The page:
Homemade Sazon(No, It's Sofrito!)
Sazon is a common seasoning used in Caribbean cooking and also in Spain. Try this homemade version! Two reviewers have told me this is actually a sofrito, that sazon is a dry mix. I'm so sorry if I have offended anyone. I don't remember where I got this(some magazine long ago), so they were misinformed. I do hope you enjoy it anyway!
- Ready In:
- 1⁄4 cup chopped onion
- 3 tablespoons chopped green peppers
- 3 tablespoons chopped sweet red peppers
- 3 tablespoons chopped green onions
- 3 tablespoons tomato paste
- 4 teaspoons chopped fresh parsley
- 4 teaspoons chopped fresh coriander
- 4 teaspoons olive oil or 4 teaspoons vegetable oil
- 4 teaspoons white vinegar
- 1⁄2 teaspoon dried oregano
- 1⁄2 teaspoon sweet paprika
- 1⁄4 teaspoon salt
- 1⁄8 teaspoon hot sauce
- 1 (2 ounce) jar diced pimentos, drained
- 1 garlic clove, minced
- Combine all ingredients in a blender; process until smooth.
- Pour into a saucepan; bring to a boil.
- Reduce heat, and simmer, stirring constantly, 5 minutes or until thoroughly heated.
- Remove from heat; cool.
- Cover and chill.
- Yield: about 1 cup.
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@chefbrad Actually sazon, before goya came along and made a brand out of a very loose spice mix, meant nothing but its literal translation "season". People that arent to familiar with its history in carribean/hispanic cooking think its an actual recipe, but its very loose. It can mean any kind of seasoning. Goya sazon does add kick but people dont realize that it is nothing more than slightly altered seasoning salt with annato. Contrary to what people may say it doesnt do wonders to an already bad dish. Its over hyped, esp. by young hispanics, because its thought of as a rare ethnic ingredient.1Reply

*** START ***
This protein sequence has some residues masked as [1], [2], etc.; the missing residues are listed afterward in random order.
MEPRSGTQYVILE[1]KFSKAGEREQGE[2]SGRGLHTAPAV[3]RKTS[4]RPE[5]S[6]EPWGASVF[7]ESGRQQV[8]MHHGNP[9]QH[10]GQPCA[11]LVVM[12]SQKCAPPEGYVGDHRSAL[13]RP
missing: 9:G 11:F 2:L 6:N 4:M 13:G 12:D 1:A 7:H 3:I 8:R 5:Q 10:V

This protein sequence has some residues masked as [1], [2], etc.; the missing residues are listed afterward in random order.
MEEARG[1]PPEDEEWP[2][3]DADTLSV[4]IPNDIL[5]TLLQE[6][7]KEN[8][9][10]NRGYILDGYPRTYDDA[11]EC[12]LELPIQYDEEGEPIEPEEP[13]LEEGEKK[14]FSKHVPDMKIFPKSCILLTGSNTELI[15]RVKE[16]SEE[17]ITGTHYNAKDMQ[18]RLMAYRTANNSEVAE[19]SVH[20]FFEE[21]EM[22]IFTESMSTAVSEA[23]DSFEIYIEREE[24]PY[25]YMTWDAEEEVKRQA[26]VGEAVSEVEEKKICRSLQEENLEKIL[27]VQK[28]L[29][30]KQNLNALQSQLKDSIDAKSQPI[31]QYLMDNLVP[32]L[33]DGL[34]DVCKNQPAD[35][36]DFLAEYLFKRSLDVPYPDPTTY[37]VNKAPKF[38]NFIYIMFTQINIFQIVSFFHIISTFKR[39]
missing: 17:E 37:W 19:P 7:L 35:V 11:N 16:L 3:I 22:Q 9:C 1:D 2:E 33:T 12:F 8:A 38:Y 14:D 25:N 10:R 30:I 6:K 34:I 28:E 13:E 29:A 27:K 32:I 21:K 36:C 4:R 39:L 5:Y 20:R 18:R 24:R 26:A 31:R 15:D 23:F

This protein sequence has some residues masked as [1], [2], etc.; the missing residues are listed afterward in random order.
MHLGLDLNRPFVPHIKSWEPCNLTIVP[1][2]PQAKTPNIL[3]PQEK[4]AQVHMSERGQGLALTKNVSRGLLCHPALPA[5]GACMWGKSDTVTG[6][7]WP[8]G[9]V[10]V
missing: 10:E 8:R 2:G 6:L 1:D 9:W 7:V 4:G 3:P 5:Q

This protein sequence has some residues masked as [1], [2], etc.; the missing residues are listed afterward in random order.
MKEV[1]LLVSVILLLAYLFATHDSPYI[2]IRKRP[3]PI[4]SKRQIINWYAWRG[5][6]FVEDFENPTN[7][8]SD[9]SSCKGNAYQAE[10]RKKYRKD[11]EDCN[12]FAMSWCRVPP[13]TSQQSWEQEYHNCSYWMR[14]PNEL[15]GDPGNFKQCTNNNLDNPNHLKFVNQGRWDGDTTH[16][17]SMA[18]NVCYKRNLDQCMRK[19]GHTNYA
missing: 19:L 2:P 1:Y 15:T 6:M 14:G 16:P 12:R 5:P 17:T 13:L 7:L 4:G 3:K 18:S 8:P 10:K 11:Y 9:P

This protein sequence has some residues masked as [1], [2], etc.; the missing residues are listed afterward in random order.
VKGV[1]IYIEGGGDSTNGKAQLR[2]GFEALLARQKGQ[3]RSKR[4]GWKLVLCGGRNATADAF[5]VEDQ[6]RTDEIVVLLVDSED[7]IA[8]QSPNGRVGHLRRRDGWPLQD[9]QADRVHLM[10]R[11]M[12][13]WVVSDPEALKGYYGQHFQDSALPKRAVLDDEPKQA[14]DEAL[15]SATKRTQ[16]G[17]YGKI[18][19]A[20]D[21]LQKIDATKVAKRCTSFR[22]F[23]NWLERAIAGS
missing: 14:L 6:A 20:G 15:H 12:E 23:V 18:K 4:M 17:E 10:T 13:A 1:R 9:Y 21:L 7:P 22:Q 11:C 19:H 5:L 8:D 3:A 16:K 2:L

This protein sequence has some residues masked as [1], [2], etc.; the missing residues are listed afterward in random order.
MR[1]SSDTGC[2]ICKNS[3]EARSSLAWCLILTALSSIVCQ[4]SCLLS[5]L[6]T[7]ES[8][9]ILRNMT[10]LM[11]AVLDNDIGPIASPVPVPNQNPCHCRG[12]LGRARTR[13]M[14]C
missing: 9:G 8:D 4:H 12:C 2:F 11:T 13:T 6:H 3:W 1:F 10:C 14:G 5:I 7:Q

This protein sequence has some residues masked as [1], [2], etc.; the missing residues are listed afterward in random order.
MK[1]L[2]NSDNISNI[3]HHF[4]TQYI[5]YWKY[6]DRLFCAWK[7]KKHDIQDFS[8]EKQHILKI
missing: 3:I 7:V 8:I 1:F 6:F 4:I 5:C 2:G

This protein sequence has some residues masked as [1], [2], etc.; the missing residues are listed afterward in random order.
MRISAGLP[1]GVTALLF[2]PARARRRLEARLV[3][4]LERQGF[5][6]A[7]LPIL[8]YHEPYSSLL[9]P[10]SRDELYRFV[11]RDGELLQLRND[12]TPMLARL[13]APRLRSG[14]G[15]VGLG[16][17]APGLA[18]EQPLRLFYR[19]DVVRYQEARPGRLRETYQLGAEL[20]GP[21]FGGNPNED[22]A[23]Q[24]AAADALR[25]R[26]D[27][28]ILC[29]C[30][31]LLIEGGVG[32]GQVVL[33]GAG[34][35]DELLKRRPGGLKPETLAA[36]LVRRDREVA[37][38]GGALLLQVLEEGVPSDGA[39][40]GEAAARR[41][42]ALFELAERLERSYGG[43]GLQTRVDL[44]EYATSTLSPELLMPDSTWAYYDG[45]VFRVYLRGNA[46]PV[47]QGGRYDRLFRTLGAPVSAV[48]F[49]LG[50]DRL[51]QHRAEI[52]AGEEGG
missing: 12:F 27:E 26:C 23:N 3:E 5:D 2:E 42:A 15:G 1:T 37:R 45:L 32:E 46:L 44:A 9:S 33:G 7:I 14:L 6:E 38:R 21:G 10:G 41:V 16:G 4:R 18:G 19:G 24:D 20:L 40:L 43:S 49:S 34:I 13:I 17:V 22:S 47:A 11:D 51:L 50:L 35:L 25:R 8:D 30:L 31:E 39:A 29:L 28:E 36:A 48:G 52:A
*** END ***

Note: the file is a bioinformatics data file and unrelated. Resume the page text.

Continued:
This recipe is as delicious as other sazon/sofrito recipes I've used. Contrary to what others have remarked, there are references online that refer to sazon as being both a wet mix of slow cooked vegetables used as a base in many dishes (sazon preparado) and as a dry blend of seasonings used to season meats, vegetables, soups, and stews. In Dominican cuisine sofrito is also called sazon - a prepared seasoning (not to be confused with Puerto Rican sazon - a seasoning salt). Both recipe types can be found at: http://www.bigoven.com/private/sazon+seasoning-recipe Enjoy!Reply
Whatever you call it, it, this is a nice complement to latin style recipes. Just watched an episode of Paula Deen where it was called sazon, too. This was the type of product they used, and it seems to have worked well in the recipe, I am cooking right now. I believe that I will find other uses for it and probably would make it regularly.Reply